ALS, DNA WR RG 107, Presidential Telegrams, I, 243. See Lincoln's order of October 26, supra. On November 14, 1864, George S. C. Dow, a lawyer and banker of Davenport, Iowa, wrote Lincoln:
``You will remember me as the person to whom you were kind enough to give an order for the release of the Indian `Big Eagle.'
``This order failed to effect his release. The person in charge and to whom I presented it, treated me very rudely. I may as well say that he insulted me most grossly. He treated also the order and yourself with great contempt because as he said, you ought to know better than to write an order in pencil, or give it to a civilian.
``I did not intend to trouble you again, but for reasons not necessary to be stated, I think I should report the facts to you, and request of you, that you will be kind enough to direct a note to the proper military officer, requesting him to issue the proper order for `Big Eagle's' discharge. . . .'' (DLC-RTL).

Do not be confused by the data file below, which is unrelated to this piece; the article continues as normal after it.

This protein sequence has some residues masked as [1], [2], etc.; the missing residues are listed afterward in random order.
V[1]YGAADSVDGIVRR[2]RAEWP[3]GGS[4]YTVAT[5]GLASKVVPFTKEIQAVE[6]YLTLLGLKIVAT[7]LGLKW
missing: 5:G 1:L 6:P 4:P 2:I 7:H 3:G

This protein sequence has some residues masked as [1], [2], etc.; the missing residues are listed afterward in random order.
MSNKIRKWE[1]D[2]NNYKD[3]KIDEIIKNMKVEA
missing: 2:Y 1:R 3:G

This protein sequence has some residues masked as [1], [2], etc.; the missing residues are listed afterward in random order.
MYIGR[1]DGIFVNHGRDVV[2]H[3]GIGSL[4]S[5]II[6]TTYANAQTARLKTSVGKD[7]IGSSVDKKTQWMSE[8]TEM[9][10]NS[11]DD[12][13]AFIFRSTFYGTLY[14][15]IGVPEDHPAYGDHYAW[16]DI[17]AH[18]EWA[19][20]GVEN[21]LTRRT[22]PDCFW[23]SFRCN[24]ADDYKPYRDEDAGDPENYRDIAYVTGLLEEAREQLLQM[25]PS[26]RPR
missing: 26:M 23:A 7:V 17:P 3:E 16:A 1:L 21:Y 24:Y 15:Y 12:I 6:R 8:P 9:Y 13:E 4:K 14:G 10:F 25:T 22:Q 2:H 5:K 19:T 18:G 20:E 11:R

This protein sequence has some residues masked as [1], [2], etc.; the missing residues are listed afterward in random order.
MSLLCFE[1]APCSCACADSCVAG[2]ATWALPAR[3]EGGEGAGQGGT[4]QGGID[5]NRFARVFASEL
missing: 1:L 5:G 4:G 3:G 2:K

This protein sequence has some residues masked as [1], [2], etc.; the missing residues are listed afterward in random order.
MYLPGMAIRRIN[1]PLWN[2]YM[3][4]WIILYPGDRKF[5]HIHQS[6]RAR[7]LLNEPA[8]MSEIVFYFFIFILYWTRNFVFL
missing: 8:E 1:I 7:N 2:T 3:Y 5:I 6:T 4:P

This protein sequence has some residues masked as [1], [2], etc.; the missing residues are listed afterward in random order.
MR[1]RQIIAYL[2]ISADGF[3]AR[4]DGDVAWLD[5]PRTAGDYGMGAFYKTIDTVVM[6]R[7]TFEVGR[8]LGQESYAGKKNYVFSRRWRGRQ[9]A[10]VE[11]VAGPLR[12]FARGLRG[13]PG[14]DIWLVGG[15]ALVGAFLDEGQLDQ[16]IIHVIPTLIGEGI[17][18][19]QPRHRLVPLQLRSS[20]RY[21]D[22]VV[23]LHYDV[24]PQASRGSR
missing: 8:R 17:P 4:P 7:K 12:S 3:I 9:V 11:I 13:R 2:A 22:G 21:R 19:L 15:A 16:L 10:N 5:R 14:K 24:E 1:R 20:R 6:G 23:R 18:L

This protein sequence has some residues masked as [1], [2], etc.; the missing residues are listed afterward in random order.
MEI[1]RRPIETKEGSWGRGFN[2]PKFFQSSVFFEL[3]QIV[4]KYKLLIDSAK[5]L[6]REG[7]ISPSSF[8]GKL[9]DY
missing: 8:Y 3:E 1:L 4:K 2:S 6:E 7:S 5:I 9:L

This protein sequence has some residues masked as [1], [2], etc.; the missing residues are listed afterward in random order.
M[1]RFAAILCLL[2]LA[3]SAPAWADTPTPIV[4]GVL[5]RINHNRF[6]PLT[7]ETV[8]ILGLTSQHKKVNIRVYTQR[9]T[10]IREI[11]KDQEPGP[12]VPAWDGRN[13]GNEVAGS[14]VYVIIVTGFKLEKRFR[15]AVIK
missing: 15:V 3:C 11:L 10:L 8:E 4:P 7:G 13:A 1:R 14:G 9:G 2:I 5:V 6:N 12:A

General Alfred Sully was in command of the District of Iowa with headquarters at Davenport, from August, 1864, through April, 1865, but no reply from any officer at Davenport has been found. On December 3, 1864, AGO Special Orders No. 430, directed that ```Big Eagle,' an Indian, now in confinement at Davenport, Iowa, will, upon the receipt of this Order, be immediately released from confinement and set at liberty.''